The results from the study concluded that although there are suitable electric ovens available – even with all 42T’s recommended energy savings and other operational cost reductions factored in – they would still make the baking process significantly more expensive because of the price difference between electricity and gas.
The case for making the switch
The industrial bakery sector in the UK currently uses natural gas-fired ovens to produce biscuits at an acceptable price, with the flavour, texture and appearance that consumers enjoy.
The downside is the cost to the environment. By transitioning to electrification, it has been estimated that Burton’s could see a potential reduction in greenhouse gas emissions of up to 12,000t CO2e per year (the approximate equivalent of removing 500 cars from the road), with a further opportunity to bring sister company Fox’s Biscuits and potentially other businesses owned by Ferrero on board.
Burton’s Biscuits and Fox’s Biscuits united in March 2022 to form a new biscuits company - Fox’s Burton’s Companies (FBC) UK. The business operates under a Ferrero-related company following the acquisition of Fox’s Biscuits in 2020 and Burton’s Biscuits in 2021.
However, the current landscape means electricity is substantially more expensive per kWh than natural gas, so making a switch without any efficiency improvements would not be commercially viable.
While the cost of both natural gas and electricity in the UK is extremely volatile and difficult to forecast future rates, the ratio between the cost of natural gas and electricity varies in the range 3.9 to 2.9. To achieve parity with current gas costs, the oven would need an energy saving between 74% to 66%, which is at the upper end of the predicted maximum reduction in energy consumption of 75%.
The legacy fleet of gas fired ovens and variation in key parameters means that oven design and operation often rely on expert knowledge, especially how the oven is run and tuned in response to different ingredient batches and external environmental conditions.
Factors such as amount of moisture in the flour or the homogeneity of the mix can affect the necessary baking parameters to achieve an acceptable product. This means the oven of the future will need to have some flexibility in the baking conditions to adapt to the changing inputs from earlier in the process.
Different technologies would need to be applied to each part of the baking process to produce a more efficient system, along with better equipment design and insulation to minimise loss. Total energy requirements would need to be minimised, not only for resource efficiency but also to mitigate against the higher costs of electricity over gas, future electricity grid constraints and further electrical infrastructure investments.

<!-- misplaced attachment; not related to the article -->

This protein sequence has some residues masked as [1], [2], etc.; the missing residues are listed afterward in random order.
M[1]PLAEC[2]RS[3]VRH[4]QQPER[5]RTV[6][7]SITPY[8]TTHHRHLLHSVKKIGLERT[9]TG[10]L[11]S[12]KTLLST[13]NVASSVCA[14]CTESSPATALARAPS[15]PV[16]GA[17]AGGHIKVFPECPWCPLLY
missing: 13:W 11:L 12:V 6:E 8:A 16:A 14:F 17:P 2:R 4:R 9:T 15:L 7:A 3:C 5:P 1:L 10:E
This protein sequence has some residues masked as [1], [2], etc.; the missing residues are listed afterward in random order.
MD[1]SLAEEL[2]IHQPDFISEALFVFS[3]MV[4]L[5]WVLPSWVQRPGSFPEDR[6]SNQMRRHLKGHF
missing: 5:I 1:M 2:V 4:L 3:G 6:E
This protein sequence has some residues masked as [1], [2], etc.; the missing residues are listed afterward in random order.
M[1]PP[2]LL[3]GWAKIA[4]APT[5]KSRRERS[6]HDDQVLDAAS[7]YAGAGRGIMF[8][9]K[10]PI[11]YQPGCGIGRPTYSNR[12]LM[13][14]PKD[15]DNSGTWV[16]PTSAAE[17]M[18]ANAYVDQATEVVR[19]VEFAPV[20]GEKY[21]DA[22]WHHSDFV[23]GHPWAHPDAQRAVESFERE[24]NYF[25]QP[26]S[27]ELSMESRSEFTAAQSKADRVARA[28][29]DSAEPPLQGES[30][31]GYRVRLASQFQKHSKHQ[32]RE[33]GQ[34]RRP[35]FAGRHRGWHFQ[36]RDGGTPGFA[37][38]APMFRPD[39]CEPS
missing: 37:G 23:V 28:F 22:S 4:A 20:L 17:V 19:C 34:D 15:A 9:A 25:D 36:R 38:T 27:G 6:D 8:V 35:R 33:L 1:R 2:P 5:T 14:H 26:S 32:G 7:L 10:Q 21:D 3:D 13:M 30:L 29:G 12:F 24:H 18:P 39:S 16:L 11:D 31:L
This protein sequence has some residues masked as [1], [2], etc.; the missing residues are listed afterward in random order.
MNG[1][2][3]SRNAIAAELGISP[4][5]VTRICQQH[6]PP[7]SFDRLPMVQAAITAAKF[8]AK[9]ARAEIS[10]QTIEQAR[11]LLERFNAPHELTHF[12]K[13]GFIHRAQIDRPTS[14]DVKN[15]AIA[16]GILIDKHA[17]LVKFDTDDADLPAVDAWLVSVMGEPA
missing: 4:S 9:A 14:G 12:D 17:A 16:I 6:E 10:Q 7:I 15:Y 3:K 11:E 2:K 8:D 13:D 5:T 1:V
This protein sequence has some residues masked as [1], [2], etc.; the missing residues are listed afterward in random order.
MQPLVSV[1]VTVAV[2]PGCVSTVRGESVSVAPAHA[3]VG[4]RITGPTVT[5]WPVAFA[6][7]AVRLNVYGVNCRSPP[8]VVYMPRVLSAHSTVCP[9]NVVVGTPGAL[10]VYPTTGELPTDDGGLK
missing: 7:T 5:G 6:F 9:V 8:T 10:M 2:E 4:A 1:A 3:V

As such, the study had to consider both technical and commercial aspects of fuel switching to ensure product quality, costs and throughput could be maintained or improved.
Decarbonising the UK power system
A landmark commitment to decarbonise the UK’s electricity system by 2035 was announced by former PM Boris Johnson in 2021, focused on building a secure, home-grown energy sector that reduces reliance on fossil fuels and exposure to volatile global wholesale energy prices.
However, given the uncertainty over the availability, cost and timing of green hydrogen, electrification is likely the most viable route to de-carbonisation. The move is even supported by the Food & Drink Federation (FDF), which estimates that direct-fired ovens used within the UK’s F&B sector contribute around 700,000 tonnes CO2e per year.
Funded through the UK government’s Phase 1 Industrial Fuel Switching Competition designed to help accelerate the transition to cleaner fuels, the report details:
- characterising the thermal and humidity profile of a current gas-fired industrial baking line;
- mapping the energy losses within the current process to identify potential savings;
- investigating commercially available electric ovens to replicate the existing baking process.
- 42T also developed a process to assess and reconfigure other production lines relying on electrical heating technologies.
The full report is also available for free download from the Departments for Energy Security and Net Zero, and for Business, Energy and Industrial Strategy to encourage other oven-based industries - ceramics, composites and paper - to follow suit.
FBC UK estimates it could potentially reduce their annual greenhouse gas emissions by up to 17,000 tonnes CO2e by decarbonising their production lines.
While 42T’s report showed that maintaining product properties and costs could be challenging in the switch to electrification, on a technical level it is feasible. As such, the next phase in Burton’s journey is will be to demonstrate the performance of a high-efficiency electric oven in full production conditions by 2025.
Cambridge-based 42 Technology (42T) was founded in 1998 and has established a reputation for helping clients to solve complex technical problems and develop successful products. Its team offers a diverse range of skillsets that includes ethnographic research and usability engineering, product and system design, device testing and regulatory compliance.